You’ve just had a lovely evening out at your favorite bistro. You’ve supped on steak frites, had a couple of glasses of the house red, and splurged on crème brûlée for dessert. You take the long way home, meandering through an arrondissement or deux, holding hands with your sweetie pie, then turn down your own rue. Chez sweet chez. Yes indeed-y, evening in Paris can be a lot more romantic and enjoyable than the local drugstore powder and perfume kit of the same name – the one you got your mother for Christmas when you were in fourth grade. And then – zut alors – your téléphone intelligent starts vibrating in the very coat pocket where you were holding your beloved’s hand. You check and, sacré bleu, it’s your boss, blasting out a midnight email, asking some nit-wit question that could absolutely wait until the morning.
This scenario can, of course, play out in pretty much any 21st century city or ‘burb, given that all us knowledge workers are ready, available, and pretty much willing to answer the “call of duty” 24/7. The price of connectivity. The price you pay for taking part of the afternoon off to visit your gyn, or watch your kid’s kindergarten play.
But in France, as of the first of the year, there’s a new law in place.
The new employment law requires French companies with more than 50 employees to begin drawing up policies with their workers about limiting work-related technology usage outside the office, the newspaper reported.
The motivation behind the legislation is to stem work-related stress that increasingly leaks into people's personal time — and hopefully prevent employee burnout, French officials said.
“Employees physically leave the office, but they do not leave their work. They remain attached by a kind of electronic leash, like a dog,” Benoit Hamon, Socialist member of Parliament and former French education minister, told the BBC in May. “The texts, the messages, the emails: They colonize the life of the individual to the point where he or she eventually breaks down.” (Source: Washington Post)
Say what you will about Socialists, but they do seem to have the best words. Benoit Hamon had me a “electronic leash.” But then to follow up with the bit about how all that digital communication manages to “colonize the life of the individual.” C’est so very, very vrai.
Still, much as I laud any efforts to unleash the colonized individual, I do think that this is a bit of Nanny State over-legislation.
Companies should have policies that set guidelines for what are reasonable expectations about how employees should use electronic communications, and what a reasonable response time is for a non-business critical issue. (In my experience, 99.9999% of those issues will fall into that bucket.) Yet we all know that we’re going to get sucked in. After all, all that’s being asked is one teensie little question, and you know the answer. And that answer will help a colleague or your boss finish up what they’re doing at night or on the weekend when you’re really not doing anything all that important. I mean, come on, that’s a computer in your pocket. So easy to just whip it out and start computing. It’ll only take a second.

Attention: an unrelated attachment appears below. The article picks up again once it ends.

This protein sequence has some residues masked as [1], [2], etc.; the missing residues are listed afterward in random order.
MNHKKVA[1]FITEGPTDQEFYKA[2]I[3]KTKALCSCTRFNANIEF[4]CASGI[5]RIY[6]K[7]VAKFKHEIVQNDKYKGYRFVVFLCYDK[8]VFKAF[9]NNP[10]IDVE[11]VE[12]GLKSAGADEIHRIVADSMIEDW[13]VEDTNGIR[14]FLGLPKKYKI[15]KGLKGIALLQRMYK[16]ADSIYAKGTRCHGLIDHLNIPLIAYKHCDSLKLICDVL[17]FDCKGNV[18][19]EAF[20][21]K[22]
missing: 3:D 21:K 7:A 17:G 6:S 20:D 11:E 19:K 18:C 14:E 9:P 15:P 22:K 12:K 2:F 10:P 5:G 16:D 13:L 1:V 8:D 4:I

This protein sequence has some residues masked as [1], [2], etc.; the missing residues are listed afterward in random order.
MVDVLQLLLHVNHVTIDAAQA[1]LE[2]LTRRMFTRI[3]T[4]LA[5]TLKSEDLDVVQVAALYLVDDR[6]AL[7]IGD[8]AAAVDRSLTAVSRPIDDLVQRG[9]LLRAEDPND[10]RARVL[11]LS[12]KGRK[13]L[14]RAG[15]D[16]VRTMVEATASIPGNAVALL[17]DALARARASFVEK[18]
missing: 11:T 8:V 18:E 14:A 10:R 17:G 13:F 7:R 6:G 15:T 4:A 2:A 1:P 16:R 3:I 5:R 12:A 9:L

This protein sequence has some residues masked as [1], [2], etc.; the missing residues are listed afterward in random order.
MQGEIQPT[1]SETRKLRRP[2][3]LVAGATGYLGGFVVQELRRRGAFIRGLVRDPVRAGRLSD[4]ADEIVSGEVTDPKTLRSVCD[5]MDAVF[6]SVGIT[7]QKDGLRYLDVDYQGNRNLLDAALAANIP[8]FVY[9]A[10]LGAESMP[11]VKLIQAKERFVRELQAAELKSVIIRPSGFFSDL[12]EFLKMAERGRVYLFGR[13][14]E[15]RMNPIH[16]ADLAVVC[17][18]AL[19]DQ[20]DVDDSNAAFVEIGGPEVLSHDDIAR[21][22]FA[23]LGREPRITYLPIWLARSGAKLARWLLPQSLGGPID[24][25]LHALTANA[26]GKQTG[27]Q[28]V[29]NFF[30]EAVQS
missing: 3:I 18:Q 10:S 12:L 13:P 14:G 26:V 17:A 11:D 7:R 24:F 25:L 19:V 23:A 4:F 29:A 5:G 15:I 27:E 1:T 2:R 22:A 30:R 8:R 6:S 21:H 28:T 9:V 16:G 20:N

Sure, as a matter of policy course, companies should lay-out what the general expectations are, train/encourage their managers (and employees) to observe them, and, if they need to, do something to gently enforce good behavior. But a law? A law? How’s that gonna work?
Your boss emails you after hours. You ignore the email. Your boss gets pissed and texts you. You ignore the text. Your boss gets more pissed and calls. You ignore the call, then rat your boss out to HR the next day – with all the digital documentation attached. No he-say, she-say here! It’s he-text, she-text. All there in living, digital black and white.
So, if your boss doesn’t get fired, how thrilled do you think that he/she’s going to be with you? Especially when it turns out that what he/she wanted was something pretty quick and simple.
Of course, you can argue the principle of the thing…
Nope. We’re too far down the “always on” path to build impermeable walls around me time/company time. As I said, it’s the price we pay for having more flexibility, more come-and-go freedom on/from the job.
Yes, there are certainly companies and individuals who abuse this. And we’ve all seen examples of what none of us want to be: the dad at the ballgame with his kid who’s paying more attention to his work texts than he is to making sure his kid gets an explanation of the infield fly rule. The couple on a “date” that seems largely composed of them sitting in a restaurant in their own individual business-as-usual cocoons.
Yes, “always on” can be hideous, a drag on relationships, a drag on “real life.”
But I don’t think that having a law against after-hours texting is going to change all that. Et, mon dieu, the French already have a 35 hour work week. What else do they want? (Send me an after-hours text if you find out.)